Problems with smoking started. Also, as it turned out later, artificial. Almost all the tobacco factories in the country were almost at the same time put in for repairs. Under Comrade Stalin, this would be called "sabotage" with the ensuing consequences. And here - nothing. Democracy!

According to the testimony of Nikolai Ryzhkov, ex-chairman of the USSR Council of Ministers, large quantities of formulations with meat, butter and other products came to Moscow. Young guys, students went to unload the cars, and they were met by some people on the way to the stations and said: "Here's the money, get out."

At railway stations, airports, sea and river and ports, a huge amount of cargo was accumulated, delivered from the republics of the USSR and from abroad, among which there were food. If they went to stores, the social tensions that were growing steadily could be eased.

Alas, the goods did not go to warehouses and counters, but to the clutches of the trading mafia, whose leaders began to rapidly enrich themselves. It was then, in the late 80s, that they made their first millions. In addition, the ties between the center and the union republics were significantly weakened. Moscow no longer had its former influence on the periphery, since the Communist Party, which had always been the unconditional authority, was losing its influence.

Former Deputy Prime Minister of the Russian government Mikhail Poltoranin said: “I met my old friend Teimuraz Avaliani in Moscow - he was elected People's Deputy of the USSR from Kuzbass. He told me that someone is trying to provoke a social explosion in Kuzbass. Where did he get this?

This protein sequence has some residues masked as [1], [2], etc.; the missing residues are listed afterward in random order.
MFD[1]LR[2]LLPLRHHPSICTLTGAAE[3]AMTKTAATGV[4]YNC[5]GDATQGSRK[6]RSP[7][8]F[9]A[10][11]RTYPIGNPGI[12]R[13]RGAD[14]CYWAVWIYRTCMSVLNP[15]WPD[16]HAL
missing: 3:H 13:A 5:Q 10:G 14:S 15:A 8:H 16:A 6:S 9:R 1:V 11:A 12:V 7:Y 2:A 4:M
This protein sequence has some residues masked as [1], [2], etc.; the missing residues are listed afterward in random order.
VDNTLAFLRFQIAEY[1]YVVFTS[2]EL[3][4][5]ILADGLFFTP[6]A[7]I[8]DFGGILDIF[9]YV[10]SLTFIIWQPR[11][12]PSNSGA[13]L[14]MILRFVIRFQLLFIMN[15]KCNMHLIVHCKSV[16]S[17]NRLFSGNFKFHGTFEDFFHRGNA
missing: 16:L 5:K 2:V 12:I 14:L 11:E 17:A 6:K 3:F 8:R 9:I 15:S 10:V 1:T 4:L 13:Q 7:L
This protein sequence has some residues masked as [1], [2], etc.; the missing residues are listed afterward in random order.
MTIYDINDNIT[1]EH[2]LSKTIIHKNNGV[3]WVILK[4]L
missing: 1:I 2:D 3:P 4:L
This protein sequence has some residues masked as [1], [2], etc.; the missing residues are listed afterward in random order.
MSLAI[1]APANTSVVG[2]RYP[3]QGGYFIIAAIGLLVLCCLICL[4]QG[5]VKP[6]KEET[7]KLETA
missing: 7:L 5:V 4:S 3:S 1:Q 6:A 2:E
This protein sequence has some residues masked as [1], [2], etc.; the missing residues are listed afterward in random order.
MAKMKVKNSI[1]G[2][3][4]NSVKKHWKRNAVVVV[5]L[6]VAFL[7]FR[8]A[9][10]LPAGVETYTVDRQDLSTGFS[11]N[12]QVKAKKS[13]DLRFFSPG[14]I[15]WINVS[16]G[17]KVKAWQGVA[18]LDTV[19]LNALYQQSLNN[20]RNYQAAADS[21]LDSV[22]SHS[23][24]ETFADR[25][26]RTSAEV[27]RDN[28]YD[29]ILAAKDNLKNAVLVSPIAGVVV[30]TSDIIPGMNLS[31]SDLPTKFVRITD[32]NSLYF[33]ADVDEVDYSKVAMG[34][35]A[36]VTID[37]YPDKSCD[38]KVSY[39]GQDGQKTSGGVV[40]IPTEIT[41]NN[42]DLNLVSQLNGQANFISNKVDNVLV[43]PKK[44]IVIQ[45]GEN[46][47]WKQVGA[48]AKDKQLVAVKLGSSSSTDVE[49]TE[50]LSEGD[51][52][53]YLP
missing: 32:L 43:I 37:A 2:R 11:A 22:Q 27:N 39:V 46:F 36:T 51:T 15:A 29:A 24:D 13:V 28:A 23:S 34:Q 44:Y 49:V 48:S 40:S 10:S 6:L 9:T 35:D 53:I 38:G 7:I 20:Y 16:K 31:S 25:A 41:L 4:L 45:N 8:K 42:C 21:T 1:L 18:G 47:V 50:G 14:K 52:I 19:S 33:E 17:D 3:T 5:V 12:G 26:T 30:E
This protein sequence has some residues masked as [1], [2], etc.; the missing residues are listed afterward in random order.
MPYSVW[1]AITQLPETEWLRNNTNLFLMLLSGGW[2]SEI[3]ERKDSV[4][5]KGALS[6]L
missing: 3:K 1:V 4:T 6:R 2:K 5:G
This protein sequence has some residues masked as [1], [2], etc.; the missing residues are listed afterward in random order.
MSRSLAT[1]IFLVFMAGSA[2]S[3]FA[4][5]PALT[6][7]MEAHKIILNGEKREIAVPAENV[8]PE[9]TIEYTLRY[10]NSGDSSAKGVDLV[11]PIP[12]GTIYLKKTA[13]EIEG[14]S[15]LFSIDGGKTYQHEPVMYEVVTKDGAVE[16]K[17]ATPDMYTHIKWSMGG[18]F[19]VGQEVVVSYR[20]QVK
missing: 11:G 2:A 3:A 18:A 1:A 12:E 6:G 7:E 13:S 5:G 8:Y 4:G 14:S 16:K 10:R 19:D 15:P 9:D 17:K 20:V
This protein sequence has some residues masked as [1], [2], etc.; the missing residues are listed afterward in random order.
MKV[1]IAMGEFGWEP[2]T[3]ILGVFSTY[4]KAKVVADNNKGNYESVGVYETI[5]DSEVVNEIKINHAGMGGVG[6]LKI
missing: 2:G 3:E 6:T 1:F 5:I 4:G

There were many signs of deliberately driving the miners to revolt: the delay in funds, the ban on the issuance of overalls, and more. But the disappearance of goods from store shelves is especially significant

At first, there were no meat and dairy products, bread products. The people began to hum. Bed linen, socks, cigarettes, razor blades disappeared. Then there was no tea, washing powder, soap. And all this in a short time."

When the GKChP putsch happened in August 1991, its head Yanayev and others like him "threw out" foodstuffs - cheese, sausage, canned food - for sale. So, they were stored in some warehouses ?! Surely the rebels would have "thrown away" more food, but they simply did not have time. If this happened, Muscovites, forgetting about political passions, ran to shops to fill their bags. And the huge crowd outside the White House would instantly disappear.